Two minutes taxi away from Iwaizumi Station

Akita Prefecture


Oyako-don, which literally means “parent and child rice bowl” is a Japanese rice bowl dish, known as donburi, which contains chicken, egg, and sliced onions, all simmered together in a sauce and served on top of rice.

Hinai Jidori Oyako-don

Hinai Jidori is one of the three most famous chicken breeds in Japan, along with Satsuma Jidori and Nagoya Cochin. The chickens for Hinai Jidori Oyako-don are all free-range, and are known for the high-quality meat. The thick, juicy meat of Hinai Jidori is quickly stir-fried to trap the flavour inside. The eggs of Hinai Jidori are cooked very softly, and hold the flavour of the meat to top the rice. The meat and eggs of Hinai Jidori are both tasty, but the taste multiplies when they are cooked together. Hinai Jidori Oyako-don is a perfect example of the combination – it is a dish that tickles all your five senses.


There are several places available near to and around Akita station

Nyuto Onsen

Nyuto Onsen is a collection of onsen ryokan in the mountains of eastern Akita Prefecture. The area is known for the hot spring baths found at its eight ryokan, some of which are quite traditional and rustic. With a history of over 300 years, Tsurunoyu is Nyuto Onsen’s oldest and most famous inn.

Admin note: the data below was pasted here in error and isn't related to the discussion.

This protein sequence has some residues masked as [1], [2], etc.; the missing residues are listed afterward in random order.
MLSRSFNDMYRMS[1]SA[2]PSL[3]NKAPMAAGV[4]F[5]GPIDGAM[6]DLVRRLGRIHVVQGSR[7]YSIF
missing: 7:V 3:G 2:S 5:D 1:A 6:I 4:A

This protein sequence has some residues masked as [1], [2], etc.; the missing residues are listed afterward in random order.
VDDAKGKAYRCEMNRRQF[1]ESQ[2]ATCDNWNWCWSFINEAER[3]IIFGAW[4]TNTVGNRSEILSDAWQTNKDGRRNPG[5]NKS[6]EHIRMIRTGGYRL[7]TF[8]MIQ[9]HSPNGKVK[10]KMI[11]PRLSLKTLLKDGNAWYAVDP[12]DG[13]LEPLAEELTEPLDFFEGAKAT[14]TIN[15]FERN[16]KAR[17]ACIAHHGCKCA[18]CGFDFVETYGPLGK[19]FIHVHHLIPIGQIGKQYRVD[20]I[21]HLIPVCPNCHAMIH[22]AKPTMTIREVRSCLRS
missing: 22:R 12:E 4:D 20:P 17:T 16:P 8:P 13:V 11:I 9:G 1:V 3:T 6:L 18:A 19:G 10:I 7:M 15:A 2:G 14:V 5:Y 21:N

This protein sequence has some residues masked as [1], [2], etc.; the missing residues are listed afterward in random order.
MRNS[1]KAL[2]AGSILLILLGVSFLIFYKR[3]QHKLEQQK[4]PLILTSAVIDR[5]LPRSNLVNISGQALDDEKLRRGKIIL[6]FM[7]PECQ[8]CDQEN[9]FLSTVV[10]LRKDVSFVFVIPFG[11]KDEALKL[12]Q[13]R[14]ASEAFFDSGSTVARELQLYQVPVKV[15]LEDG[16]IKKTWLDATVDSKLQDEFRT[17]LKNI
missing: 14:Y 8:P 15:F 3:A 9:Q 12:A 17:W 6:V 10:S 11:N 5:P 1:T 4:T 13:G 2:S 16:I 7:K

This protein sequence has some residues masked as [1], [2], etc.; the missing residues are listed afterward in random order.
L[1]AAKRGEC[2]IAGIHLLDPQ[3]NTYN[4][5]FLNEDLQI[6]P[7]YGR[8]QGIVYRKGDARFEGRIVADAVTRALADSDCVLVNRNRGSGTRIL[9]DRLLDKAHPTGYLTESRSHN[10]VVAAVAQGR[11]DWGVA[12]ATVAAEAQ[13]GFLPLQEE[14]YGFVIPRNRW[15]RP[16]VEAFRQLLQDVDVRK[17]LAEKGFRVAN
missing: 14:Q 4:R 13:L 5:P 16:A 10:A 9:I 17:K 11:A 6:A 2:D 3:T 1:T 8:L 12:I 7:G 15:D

The name Nyuto Onsen means- rather amusingly – “nipple hot spring” and comes from the suggestive shape of nearby Mount Nyuto rather than the milky/cloudy appearance of the area’s hot spring water. All the hot spring baths in Nyuto Onsen belong to ryokan and are not only available to staying guests, but also to rugby day-trippers during certain hours and for a relatively small admission fee.

Most of the ryokan feature mixed gender outdoor baths, and all have various gender-segregated bathing as well.


Approximately 50 minutes by bus from Tazawako Station.


Looking much as it did back in 1620 when the city was founded, Kakunodate in Akita Prefecture boasts authentic Edo-period architecture in two distinct areas. The impressive samurai and merchant quarters will give you an idea of life in Japan’s feudal past.

Just outside the city is Dakigaeri Gorge, a mountain valley that is great for a nature walk along the Tamagawa River through cedar forests and over suspension bridges and trestles.

Kakunodate is known for its weeping cherry trees, which are a bit gaudier than those of the classic cherry trees most people see blossoming during the spring.


Three minutes walk away from Kakunodate Station